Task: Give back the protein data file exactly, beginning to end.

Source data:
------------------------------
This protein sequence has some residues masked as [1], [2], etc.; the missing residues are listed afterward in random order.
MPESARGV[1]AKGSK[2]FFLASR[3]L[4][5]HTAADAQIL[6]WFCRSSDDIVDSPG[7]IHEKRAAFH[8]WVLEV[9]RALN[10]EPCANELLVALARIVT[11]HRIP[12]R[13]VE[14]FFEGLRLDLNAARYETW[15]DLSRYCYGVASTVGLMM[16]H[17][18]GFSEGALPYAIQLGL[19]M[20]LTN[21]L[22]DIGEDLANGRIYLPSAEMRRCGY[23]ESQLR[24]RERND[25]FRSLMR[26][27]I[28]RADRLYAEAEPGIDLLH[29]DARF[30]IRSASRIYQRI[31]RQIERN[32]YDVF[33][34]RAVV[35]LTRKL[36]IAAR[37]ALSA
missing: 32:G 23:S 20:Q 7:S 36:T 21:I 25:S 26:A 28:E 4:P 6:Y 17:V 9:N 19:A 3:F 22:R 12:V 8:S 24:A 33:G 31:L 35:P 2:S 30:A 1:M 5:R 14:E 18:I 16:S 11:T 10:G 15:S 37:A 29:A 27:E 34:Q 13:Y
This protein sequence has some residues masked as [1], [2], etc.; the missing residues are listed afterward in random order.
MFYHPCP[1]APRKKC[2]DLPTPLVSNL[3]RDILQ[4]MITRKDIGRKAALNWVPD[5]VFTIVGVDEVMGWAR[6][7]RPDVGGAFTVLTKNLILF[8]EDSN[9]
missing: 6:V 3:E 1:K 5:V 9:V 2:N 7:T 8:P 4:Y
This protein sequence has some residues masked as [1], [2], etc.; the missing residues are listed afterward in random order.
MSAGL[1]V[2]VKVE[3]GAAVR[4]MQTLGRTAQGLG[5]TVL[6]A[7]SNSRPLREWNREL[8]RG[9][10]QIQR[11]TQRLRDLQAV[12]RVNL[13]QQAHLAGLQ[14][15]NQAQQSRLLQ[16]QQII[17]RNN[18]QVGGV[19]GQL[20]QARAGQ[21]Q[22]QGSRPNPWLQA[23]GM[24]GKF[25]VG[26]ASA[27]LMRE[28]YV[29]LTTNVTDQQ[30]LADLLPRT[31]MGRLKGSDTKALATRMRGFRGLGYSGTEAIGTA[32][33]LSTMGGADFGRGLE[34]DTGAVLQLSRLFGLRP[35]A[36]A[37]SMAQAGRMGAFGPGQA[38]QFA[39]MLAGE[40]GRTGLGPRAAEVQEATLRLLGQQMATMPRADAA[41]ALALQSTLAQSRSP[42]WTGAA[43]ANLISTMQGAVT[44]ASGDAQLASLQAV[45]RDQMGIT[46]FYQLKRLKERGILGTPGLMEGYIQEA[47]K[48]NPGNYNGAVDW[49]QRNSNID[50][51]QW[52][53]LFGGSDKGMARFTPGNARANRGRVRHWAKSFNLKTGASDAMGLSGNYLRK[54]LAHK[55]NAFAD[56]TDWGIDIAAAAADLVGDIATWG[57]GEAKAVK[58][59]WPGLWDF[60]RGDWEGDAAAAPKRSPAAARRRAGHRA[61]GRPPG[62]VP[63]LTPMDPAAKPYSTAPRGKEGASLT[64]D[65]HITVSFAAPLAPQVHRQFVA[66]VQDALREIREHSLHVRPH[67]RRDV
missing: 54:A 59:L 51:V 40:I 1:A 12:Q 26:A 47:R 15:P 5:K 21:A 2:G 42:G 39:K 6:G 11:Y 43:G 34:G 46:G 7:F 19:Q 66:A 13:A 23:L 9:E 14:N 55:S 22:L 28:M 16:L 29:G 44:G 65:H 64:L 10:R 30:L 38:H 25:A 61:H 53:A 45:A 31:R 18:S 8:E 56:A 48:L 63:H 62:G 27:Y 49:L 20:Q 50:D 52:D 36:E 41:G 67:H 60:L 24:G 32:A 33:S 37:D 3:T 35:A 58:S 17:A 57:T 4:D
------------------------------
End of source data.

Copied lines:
This protein sequence has some residues masked as [1], [2], etc.; the missing residues are listed afterward in random order.
MPESARGV[1]AKGSK[2]FFLASR[3]L[4][5]HTAADAQIL[6]WFCRSSDDIVDSPG[7]IHEKRAAFH[8]WVLEV[9]RALN[10]EPCANELLVALARIVT[11]HRIP[12]R[13]VE[14]FFEGLRLDLNAARYETW[15]DLSRYCYGVASTVGLMM[16]H[17][18]GFSEGALPYAIQLGL[19]M[20]LTN[21]L[22]DIGEDLANGRIYLPSAEMRRCGY[23]ESQLR[24]RERND[25]FRSLMR[26][27]I[28]RADRLYAEAEPGIDLLH[29]DARF[30]IRSASRIYQRI[31]RQIERN[32]YDVF[33][34]RAVV[35]LTRKL[36]IAAR[37]ALSA
missing: 32:G 23:S 20:Q 7:S 36:T 21:I 25:S 26:A 28:E 4:P 6:Y 17:V 9:N 19:A 3:F 22:R 12:V 8:S 24:A 33:G 31:L 35:P 2:S 30:A 1:M 5:R 14:E 18:I 16:S 11:T 10:G 15:S 37:A 29:A 27:E 34:Q 13:Y
This protein sequence has some residues masked as [1], [2], etc.; the missing residues are listed afterward in random order.
MFYHPCP[1]APRKKC[2]DLPTPLVSNL[3]RDILQ[4]MITRKDIGRKAALNWVPD[5]VFTIVGVDEVMGWAR[6][7]RPDVGGAFTVLTKNLILF[8]EDSN[9]
missing: 6:V 3:E 1:K 5:V 9:V 2:N 7:T 8:P 4:Y
This protein sequence has some residues masked as [1], [2], etc.; the missing residues are listed afterward in random order.
MSAGL[1]V[2]VKVE[3]GAAVR[4]MQTLGRTAQGLG[5]TVL[6]A[7]SNSRPLREWNREL[8]RG[9][10]QIQR[11]TQRLRDLQAV[12]RVNL[13]QQAHLAGLQ[14][15]NQAQQSRLLQ[16]QQII[17]RNN[18]QVGGV[19]GQL[20]QARAGQ[21]Q[22]QGSRPNPWLQA[23]GM[24]GKF[25]VG[26]ASA[27]LMRE[28]YV[29]LTTNVTDQQ[30]LADLLPRT[31]MGRLKGSDTKALATRMRGFRGLGYSGTEAIGTA[32][33]LSTMGGADFGRGLE[34]DTGAVLQLSRLFGLRP[35]A[36]A[37]SMAQAGRMGAFGPGQA[38]QFA[39]MLAGE[40]GRTGLGPRAAEVQEATLRLLGQQMATMPRADAA[41]ALALQSTLAQSRSP[42]WTGAA[43]ANLISTMQGAVT[44]ASGDAQLASLQAV[45]RDQMGIT[46]FYQLKRLKERGILGTPGLMEGYIQEA[47]K[48]NPGNYNGAVDW[49]QRNSNID[50][51]QW[52][53]LFGGSDKGMARFTPGNARANRGRVRHWAKSFNLKTGASDAMGLSGNYLRK[54]LAHK[55]NAFAD[56]TDWGIDIAAAAADLVGDIATWG[57]GEAKAVK[58][59]WPGLWDF[60]RGDWEGDAAAAPKRSPAAARRRAGHRA[61]GRPPG[62]VP[63]LTPMDPAAKPYSTAPRGKEGASLT[64]D[65]HITVSFAAPLAPQVHRQFVA[66]VQDALREIREHSLHVRPH[67]RRDV
missing: 54:A 59:L 51:V 40:I 1:A 12:Q 26:A 47:R 15:P 5:K 21:A 2:G 42:G 39:K 6:G 11:Y 43:G 34:G 46:G 7:F 19:Q 66:A 13:A 23:L 9:E 14:N 55:S 22:L 28:M 16:L 29:G 44:G 65:H 64:L 10:R 30:L 38:H 25:A 61:H 53:A 45:A 31:R 18:S 8:E 56:A 48:L 63:H 62:G 27:Y 49:L 20:Q 50:D 52:D 36:E 41:G 67:H 60:L 24:G 32:A 33:S 37:D 3:T 35:A 58:S 17:A 57:T 4:D